April 1, 2011 at 7:42 pm
April 1, 2011 at 9:22 pm
Last night, I showed the trailer to my kids, and also pointed out to them the slow motion close up of a blank cartridge (with the crimped top) being ejected from a bolt action rifle. Being a gun-loving family, we all got a chuckle out of that one. Hopefully they'll fix that in final editing.
Otherwise this is definitely on our family's movie list.
April 2, 2011 at 12:11 pm
Here's another fan of Andy Garcia's "The Lost City". Garcia is a good chap. I'll certainly see this movie if it is released here in England.
April 2, 2011 at 3:10 pm
Looks good, but I always wonder in movies like this why all these Mexicans talking to each other in Mexico are doing it in English with Mexican accents. Very strange that if they just spoke unaccented English moviegoers would probably find it inauthentic.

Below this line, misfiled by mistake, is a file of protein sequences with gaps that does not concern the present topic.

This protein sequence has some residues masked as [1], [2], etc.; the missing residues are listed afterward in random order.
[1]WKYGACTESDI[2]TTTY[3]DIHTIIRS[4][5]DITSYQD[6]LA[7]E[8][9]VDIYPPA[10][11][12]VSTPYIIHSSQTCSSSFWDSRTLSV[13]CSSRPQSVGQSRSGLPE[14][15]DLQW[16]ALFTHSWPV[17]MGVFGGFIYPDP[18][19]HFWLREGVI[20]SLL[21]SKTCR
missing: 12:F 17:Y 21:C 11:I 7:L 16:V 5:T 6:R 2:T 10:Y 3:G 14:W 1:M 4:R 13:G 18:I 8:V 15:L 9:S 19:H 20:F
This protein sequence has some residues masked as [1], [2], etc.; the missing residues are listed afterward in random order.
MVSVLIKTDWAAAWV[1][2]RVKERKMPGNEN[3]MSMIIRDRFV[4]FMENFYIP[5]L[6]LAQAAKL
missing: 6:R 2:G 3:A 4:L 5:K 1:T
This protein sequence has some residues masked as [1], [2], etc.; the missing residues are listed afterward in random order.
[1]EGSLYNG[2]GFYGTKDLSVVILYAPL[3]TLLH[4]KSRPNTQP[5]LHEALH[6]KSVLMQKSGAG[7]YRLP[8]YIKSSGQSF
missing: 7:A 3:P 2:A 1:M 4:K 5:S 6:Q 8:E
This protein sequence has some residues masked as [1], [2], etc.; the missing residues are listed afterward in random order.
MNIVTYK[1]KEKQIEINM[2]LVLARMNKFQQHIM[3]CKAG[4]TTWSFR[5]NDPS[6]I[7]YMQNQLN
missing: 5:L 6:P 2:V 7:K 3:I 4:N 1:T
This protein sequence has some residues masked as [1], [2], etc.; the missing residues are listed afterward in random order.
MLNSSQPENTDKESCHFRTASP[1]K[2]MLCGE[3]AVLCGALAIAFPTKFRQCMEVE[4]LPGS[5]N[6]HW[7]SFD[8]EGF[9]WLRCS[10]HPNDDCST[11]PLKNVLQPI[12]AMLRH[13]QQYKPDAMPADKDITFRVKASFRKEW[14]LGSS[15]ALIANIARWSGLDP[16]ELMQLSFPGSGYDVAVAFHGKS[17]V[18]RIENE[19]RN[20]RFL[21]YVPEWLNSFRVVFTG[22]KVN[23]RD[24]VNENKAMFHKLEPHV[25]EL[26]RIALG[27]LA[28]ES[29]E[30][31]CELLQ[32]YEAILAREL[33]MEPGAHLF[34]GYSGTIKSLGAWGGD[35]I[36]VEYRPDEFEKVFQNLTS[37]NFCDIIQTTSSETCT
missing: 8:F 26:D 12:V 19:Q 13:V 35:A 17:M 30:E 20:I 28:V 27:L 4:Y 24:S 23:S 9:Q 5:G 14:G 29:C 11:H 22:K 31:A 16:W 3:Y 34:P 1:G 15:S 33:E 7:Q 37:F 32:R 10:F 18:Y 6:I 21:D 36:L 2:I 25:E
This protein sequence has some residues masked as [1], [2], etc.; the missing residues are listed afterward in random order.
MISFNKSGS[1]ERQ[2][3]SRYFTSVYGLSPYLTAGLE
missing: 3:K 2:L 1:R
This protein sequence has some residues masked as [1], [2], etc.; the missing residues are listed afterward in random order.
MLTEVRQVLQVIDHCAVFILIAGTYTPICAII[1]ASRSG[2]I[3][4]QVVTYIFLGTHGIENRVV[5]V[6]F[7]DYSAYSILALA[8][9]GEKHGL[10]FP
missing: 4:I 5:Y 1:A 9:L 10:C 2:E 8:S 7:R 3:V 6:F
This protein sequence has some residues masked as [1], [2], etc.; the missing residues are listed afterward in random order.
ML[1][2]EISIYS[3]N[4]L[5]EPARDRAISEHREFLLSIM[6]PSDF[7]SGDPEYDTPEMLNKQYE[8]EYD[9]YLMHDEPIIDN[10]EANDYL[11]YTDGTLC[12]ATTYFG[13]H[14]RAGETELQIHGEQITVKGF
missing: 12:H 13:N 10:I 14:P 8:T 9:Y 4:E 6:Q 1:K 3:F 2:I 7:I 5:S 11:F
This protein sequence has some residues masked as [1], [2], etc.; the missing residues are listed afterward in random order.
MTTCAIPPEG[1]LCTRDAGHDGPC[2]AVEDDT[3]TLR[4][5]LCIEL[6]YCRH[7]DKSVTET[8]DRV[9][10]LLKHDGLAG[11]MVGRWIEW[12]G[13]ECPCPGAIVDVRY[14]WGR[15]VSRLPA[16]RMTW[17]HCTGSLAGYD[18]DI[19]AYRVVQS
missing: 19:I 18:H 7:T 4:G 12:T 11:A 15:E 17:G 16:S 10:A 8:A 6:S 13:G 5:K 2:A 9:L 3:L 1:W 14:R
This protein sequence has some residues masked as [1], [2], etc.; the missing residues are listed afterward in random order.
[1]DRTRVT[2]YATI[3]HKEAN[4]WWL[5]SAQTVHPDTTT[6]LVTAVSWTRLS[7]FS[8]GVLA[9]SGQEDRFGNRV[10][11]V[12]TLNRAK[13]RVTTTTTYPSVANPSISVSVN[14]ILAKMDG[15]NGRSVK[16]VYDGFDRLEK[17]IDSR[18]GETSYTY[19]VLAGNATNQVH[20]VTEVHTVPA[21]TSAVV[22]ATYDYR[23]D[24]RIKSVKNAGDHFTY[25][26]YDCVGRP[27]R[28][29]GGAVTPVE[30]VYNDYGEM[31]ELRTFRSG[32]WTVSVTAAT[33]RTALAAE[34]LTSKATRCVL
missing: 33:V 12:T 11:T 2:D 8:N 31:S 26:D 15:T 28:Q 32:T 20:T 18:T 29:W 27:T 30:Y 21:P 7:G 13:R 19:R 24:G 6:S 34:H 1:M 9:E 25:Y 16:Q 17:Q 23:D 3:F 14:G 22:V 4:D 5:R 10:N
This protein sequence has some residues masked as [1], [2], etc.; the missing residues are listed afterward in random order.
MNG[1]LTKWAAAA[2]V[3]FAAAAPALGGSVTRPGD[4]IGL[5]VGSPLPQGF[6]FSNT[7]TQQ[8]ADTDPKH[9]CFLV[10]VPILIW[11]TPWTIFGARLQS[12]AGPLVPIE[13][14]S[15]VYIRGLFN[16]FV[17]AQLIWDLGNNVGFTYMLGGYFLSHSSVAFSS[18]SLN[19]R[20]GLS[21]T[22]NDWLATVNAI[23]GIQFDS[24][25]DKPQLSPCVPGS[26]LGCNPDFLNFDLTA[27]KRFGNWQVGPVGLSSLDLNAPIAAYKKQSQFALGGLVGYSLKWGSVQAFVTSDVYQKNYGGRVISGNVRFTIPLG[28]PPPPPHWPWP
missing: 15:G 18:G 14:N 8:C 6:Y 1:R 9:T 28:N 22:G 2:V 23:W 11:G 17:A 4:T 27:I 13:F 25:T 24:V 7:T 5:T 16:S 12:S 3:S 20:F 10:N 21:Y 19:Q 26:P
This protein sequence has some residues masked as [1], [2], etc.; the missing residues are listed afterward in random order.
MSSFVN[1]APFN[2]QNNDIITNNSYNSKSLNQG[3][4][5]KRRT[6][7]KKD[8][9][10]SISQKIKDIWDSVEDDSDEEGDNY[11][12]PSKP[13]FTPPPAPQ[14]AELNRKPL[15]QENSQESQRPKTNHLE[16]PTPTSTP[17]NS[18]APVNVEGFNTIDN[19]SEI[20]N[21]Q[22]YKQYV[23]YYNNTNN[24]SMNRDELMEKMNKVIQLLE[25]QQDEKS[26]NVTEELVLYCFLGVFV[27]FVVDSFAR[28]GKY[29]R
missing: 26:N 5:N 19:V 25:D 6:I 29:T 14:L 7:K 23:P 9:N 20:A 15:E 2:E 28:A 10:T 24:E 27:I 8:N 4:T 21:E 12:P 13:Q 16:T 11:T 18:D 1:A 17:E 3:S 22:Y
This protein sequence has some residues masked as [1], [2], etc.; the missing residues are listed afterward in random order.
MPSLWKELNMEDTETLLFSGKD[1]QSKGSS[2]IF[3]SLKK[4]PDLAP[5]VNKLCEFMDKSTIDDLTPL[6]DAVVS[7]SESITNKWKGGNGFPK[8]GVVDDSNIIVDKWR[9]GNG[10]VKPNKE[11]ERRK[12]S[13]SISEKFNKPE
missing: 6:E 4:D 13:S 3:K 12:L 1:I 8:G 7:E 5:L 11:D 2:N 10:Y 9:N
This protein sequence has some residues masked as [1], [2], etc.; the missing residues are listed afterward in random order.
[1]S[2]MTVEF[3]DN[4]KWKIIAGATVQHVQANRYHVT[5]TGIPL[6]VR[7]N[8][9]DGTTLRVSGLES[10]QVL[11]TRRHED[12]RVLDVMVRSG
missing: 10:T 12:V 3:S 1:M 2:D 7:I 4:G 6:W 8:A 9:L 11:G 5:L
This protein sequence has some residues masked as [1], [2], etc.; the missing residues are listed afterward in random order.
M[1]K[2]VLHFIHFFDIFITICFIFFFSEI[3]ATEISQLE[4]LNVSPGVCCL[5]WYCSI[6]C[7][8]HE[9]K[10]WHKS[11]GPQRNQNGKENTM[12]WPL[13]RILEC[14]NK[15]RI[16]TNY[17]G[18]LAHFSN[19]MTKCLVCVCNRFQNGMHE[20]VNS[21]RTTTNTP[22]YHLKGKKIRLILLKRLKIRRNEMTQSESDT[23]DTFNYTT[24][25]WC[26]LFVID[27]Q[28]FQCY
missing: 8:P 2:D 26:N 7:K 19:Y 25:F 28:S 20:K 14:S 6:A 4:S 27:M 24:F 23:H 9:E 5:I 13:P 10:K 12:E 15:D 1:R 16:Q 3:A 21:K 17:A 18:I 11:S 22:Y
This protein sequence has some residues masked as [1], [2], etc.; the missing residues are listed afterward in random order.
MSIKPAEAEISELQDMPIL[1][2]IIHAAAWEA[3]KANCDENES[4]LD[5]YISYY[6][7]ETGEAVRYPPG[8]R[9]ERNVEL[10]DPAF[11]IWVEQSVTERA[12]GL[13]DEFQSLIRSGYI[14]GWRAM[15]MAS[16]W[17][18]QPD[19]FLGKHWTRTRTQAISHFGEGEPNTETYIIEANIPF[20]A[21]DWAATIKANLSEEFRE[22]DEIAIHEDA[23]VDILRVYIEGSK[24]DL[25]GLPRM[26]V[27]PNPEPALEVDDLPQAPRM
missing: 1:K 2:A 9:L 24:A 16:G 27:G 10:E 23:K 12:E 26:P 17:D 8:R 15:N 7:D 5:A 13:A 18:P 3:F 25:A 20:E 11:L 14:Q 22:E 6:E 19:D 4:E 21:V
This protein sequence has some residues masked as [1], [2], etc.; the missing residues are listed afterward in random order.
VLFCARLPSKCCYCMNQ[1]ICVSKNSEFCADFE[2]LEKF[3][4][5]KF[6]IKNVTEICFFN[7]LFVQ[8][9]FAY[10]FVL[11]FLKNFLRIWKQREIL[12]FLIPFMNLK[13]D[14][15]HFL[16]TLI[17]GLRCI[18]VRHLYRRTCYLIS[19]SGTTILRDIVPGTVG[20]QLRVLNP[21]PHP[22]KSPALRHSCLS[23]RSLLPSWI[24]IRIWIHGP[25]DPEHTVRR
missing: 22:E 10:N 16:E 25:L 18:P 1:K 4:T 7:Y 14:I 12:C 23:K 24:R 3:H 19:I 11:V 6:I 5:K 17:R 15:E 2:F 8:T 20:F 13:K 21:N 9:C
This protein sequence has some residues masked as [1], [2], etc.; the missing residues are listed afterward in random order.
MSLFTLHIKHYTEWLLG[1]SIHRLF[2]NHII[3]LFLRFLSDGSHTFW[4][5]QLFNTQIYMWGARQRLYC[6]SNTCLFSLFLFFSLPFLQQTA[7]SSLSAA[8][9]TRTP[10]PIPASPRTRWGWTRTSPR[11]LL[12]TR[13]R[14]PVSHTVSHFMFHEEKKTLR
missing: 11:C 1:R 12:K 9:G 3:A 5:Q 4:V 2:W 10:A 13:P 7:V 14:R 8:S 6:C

April 2, 2011 at 5:46 pm
I hope this movie will be distributed in North America. It should serve as a warning to the secularizing governments around the world. As one of the characters says, "There is time for peace and there is time for war." Our Lord advocated peace and… buying of swords, too.
April 2, 2011 at 5:50 pm
Caution, please. The Cristeros create huge problems for innocent Catholics and the Mexican government used the uprising as an excuse to murder many priests. While some of these priests have been beatified and canonised, the Church had first to establish that they were not members of the Cristeros movement.
April 3, 2011 at 3:08 am
"While some of these priests have been beatified and canonised, the Church had first to establish that they were not members of the Cristeros movement."